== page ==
1911 Encyclopædia Britannica/William of Malmesbury

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16241291911 Encyclopædia Britannica, Volume 28 — William of MalmesburyHenry William Carless Davis

WILLIAM OF MALMESBURY (c. 1080–c. 1143), English historian of the 12th century, was born about the year 1080, in the south country. He had French as well as English blood in his veins, but he appears to have spent his whole life in England, and the best years of it as a monk at Malmesbury. His tastes were literary, and the earliest fact which he records of his career is that he assisted Abbot Godfrey (1081–1105) in collecting a library for the use of the community. The education which he received at Malmesbury included a smattering of logic and physics; but moral philosophy and history, especially the latter, were the subjects to which he devoted most attention. Later he made for himself a collection of the histories of foreign countries, from reading which he conceived an ambition to produce a popular account of English history, modelled on the great work of Bede. In fulfilment of this idea, William produced about 1120 the first edition of his Gesta regum, which at once gave him a reputation. It was followed by the first edition of the Gesta pontificum (1125). Subsequently the author turned aside to write on theological subjects. A second edition of the Gesta regum (1127) was dedicated to Earl Robert of Gloucester, whose literary tastes made him an appreciative patron. William also formed an acquaintance with Bishop Roger of Salisbury, who had a castle at Malmesbury. It may have been due to these friends that he was offered the abbacy of Malmesbury in 1140. But he preferred to remain a simple bibliothecarius. His one public appearance was made at the council of Winchester (1141), in which the clergy declared for the empress Matilda. About this date he undertook to write the Historia novella, giving an account of events since 1125. This work breaks off abruptly at the end of 1142, with an unfulfilled promise that it will be continued. Presumably William died before he could redeem his pledge.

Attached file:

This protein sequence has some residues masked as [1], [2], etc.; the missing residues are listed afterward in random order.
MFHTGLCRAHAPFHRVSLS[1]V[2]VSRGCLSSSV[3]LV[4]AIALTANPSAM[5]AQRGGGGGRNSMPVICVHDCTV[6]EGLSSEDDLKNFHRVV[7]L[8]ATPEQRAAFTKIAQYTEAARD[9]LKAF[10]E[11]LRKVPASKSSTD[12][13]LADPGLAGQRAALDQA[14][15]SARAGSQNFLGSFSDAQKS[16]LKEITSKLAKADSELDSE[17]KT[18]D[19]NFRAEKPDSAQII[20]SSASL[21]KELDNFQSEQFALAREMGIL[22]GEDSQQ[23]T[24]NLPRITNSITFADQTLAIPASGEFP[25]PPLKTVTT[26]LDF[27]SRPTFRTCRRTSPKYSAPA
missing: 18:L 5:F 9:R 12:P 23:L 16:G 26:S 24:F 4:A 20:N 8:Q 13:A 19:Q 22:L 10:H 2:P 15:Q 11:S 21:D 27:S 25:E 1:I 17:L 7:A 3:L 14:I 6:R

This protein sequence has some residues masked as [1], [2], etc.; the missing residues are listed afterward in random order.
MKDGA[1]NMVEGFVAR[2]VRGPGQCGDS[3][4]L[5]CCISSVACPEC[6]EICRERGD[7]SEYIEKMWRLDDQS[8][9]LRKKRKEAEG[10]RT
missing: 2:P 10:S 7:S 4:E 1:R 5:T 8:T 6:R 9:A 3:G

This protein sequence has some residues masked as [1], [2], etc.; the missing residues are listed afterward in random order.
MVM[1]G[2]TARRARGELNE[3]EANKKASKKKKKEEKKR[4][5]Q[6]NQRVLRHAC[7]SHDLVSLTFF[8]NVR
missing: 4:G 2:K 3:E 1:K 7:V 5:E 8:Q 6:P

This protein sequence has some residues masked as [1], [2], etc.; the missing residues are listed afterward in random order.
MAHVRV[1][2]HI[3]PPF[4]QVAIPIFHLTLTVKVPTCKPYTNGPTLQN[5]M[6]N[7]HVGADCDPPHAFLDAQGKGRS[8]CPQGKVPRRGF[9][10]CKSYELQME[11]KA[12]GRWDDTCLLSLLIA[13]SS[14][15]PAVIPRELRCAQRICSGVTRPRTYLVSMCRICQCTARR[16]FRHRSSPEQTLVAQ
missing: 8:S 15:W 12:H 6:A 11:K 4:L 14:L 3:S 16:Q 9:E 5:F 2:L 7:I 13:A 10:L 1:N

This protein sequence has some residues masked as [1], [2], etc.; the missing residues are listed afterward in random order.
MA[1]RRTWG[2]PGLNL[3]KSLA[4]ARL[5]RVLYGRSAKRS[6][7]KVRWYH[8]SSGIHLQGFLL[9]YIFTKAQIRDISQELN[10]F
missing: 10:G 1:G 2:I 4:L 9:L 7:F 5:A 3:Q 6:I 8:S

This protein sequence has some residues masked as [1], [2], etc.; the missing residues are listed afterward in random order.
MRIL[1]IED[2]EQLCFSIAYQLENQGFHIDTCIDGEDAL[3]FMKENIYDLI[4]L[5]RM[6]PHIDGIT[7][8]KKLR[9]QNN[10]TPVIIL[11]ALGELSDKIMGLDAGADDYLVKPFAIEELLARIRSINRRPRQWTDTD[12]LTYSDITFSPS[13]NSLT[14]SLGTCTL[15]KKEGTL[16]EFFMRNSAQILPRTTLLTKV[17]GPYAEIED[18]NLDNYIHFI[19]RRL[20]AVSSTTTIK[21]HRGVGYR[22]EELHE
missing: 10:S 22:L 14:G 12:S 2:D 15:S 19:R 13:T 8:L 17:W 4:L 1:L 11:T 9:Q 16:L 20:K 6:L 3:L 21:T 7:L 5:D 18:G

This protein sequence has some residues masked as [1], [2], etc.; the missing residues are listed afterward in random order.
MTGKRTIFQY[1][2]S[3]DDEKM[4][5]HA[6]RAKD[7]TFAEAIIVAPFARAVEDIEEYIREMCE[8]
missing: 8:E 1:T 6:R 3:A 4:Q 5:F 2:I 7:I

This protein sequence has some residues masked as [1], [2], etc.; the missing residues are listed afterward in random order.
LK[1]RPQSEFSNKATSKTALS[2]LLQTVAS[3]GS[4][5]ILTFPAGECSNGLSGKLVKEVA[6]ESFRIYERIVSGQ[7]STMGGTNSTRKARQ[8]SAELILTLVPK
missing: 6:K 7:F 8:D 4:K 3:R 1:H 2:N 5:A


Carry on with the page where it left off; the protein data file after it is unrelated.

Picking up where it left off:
He is the best English historian of his time. The master of a good Latin style, he shows literary instincts which are, for his time, remarkably sound. But his contempt for the annalistic form makes him at times careless in his chronology and arbitrary in his method of arranging his material; he not infrequently flies off at a tangent to relate stories which have little or no connexion with the main narrative; his critical faculty is too often allowed to lie dormant. His researches were by no means profound; he gives us less of the history of his own time than we have a right to expect—far less, for example, than Orderic. He is, however, an authority of considerable value from 1066 onwards; many telling anecdotes, many shrewd judgments on persons and events, can be gleaned from his pages.